What Is Nanotechnology? Is Nanotechnology Science Fiction?

Most nano-science is speculative at the moment, given the fact that the theoretical applications of nanotechnology are so far-ranging. That being said, according to the “Project on Emerging Technologies” (which is a partnership of Pew Charitable Trusts and the Woodrow Wilson International Scholarship for Scholars), there are 800+ nanotechnology products available for purchase. Also, there are three to four new nanotech products becoming available per week. So nanotechnology exists at present, though it should be stated that these are first generation applications that you probably wouldn’t find very incredible. These nano products are found in the food industry and the cosmetics industry, as well as sunscreen, clothing, surface coatings, household appliances, paints, varnishes and food packaging.

What Is Nanotechnology?


Nanotechnology was a term invented by famed physicist Richard Feynman in 1959, to describe technology which can manipulate matter on the atomic and even molecular level, measured by the nanometer (or one-billionth of a meter). Theoretically, the ability to manipulate matter on this scale would allow for amazing engineering feats in fields ranging from medicine to industry and just about any other scientific field you can imagine. The claims about what nanotechnology can theoretically do are so great that many science proponents, science opponents and science fiction writers have attached almost magical properties to nano-science. While in the distant future, nanotechnology might be able to do many of the things which scientist and sci-fi writers speculate about right now, at the moment nanotechnology is more about medical science and the manipulation of everyday household products for more beneficial uses. Current nanotech is significantly humbler than what you might expect.

Proper Terms for Nanotechnology

You might be asking what the proper terms for nanotechnology are. Because much of nanotech terminology has been created by science fiction authors, you’ll find a lot of different synonymous terms and colorful appellations. More or less synonymous with “nanotechnology” are terms like nanotech, nanoscience. Small nanorobots (usually appearing vaguely insect-like in artist depictions) can be called nano, nanites, nanonites, nanobots, nanorobots, nanoids, “goo” or even “paste”. Even among the “goo” terms, there are differentiations like gray goo, blue goo and even green goo. So there is a whole nanotechnology lexicon, must of which has little to do with the current state of nanotechnology. In fact, nanorobotics is one small section of the field of nanotechnology. There are also nanomaterials like nanoparticles, carbon nanotubes and fullerenes, nanoelectronic sub-fields like molecular electronics, nanoionics, nanolithography and nanocircuitry, and nanomedicine sub-fields like nanosensors and nanotoxicology.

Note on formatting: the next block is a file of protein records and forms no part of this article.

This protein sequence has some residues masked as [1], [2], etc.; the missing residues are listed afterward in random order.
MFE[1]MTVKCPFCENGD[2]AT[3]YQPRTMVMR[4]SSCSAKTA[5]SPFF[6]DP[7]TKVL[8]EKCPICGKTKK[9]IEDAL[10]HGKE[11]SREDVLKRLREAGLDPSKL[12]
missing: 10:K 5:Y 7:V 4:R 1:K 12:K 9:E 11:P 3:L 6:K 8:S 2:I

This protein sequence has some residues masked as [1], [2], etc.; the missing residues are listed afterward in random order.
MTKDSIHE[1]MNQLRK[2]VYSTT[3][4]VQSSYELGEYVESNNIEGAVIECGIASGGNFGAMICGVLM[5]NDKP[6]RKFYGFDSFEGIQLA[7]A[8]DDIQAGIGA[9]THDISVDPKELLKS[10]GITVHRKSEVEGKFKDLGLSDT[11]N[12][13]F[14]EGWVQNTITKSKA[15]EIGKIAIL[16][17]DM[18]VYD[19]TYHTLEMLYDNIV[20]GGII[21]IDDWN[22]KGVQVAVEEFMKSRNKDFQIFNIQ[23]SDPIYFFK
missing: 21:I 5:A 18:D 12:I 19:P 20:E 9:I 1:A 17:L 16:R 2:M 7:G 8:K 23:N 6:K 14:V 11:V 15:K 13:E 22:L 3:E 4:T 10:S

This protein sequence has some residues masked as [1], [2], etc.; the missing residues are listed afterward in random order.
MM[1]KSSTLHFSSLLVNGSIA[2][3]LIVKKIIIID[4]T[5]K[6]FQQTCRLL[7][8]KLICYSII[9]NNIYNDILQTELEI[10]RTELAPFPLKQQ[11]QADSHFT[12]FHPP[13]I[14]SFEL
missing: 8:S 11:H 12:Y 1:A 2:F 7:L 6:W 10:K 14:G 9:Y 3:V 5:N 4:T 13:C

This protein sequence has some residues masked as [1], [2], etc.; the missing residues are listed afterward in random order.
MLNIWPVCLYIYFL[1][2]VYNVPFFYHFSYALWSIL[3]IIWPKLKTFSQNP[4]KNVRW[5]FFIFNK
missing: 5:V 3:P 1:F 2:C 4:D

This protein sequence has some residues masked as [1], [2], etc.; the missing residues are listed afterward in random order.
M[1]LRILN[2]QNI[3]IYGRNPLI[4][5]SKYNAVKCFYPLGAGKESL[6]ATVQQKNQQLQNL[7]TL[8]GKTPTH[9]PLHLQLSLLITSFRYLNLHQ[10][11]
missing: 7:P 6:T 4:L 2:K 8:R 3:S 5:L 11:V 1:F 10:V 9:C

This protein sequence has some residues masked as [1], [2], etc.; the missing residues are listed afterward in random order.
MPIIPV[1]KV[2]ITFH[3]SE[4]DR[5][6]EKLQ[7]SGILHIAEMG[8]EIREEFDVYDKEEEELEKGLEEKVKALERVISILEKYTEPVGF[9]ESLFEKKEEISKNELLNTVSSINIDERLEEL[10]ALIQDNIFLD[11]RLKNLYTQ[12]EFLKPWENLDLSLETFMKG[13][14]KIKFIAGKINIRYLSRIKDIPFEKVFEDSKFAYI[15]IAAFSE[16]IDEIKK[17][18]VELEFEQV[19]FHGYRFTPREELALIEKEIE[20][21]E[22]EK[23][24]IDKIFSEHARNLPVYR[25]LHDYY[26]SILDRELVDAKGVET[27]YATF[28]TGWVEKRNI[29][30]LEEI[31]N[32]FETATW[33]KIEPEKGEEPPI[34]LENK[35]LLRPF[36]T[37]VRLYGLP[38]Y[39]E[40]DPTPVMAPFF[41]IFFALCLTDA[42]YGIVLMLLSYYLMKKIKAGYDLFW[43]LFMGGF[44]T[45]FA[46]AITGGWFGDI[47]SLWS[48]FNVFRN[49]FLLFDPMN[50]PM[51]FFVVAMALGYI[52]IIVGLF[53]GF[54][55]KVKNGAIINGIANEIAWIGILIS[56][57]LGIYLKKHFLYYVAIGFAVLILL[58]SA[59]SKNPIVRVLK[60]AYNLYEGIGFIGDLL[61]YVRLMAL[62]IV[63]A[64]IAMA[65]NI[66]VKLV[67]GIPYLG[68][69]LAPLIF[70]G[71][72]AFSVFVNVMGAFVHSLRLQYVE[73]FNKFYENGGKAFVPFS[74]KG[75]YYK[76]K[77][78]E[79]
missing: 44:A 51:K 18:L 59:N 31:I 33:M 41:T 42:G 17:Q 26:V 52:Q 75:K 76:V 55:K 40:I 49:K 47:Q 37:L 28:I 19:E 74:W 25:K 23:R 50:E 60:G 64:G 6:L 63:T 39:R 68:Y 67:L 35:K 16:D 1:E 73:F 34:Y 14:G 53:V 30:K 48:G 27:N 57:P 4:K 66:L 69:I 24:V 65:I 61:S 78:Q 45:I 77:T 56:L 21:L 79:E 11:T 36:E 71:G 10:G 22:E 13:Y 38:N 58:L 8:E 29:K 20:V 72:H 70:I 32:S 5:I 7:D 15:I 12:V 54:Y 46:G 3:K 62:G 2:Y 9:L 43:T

Are “Nanobots” or “Nanites” Science Fiction?

One worst-case scenario is that human nanoscience will eventually create autonomous microscopic robots called “nanobots” or “nanites” which are capable of reproducing themselves through molecular manipulation. Given both the ability to transform matter to create new materials and the ability to reproduce given the proper materials, the fear is that these nanites would be able to rebuild at an exponential rate, breaking down all matter in their path, until the nano-bots destroy all life on Earth. In this scenario, the nanites would break down matter in their path – even living matter – and use it to reproduce more nanorobots. This process has been colorfully named “gray goo”.

This is a somewhat fantastic outlook on future nanotechnology. Some have suggested that humans could build nanorobots who job it would be to “eat” or destroy these self-replicating robots. These nano-robots are called “blue goo”. Another suggestion is that nanites might find bacteria to be a constant source of danger, because the nanites would be small enough for bacterium to devour or damage. Perhaps a more practical argument against the eventuality of gray goo is that giving a nanite the ability to self-replicate would probably be inefficient and impractical, since this would be an extra function (in addition to their primary function of molecular manipulation) that would require the nano to be bulkier and work at a less than optimal rate. In other words, the principle of specialization means it would be better to build a nano-robot whose specific task it would be to act as a factory for matter-manipulating nanotech.

In any case, gray goo and blue goo nanotechnolgy are something for the far future, so I wouldn’t necessarily get too bent out of shape that nanites may one day destroy the Earth.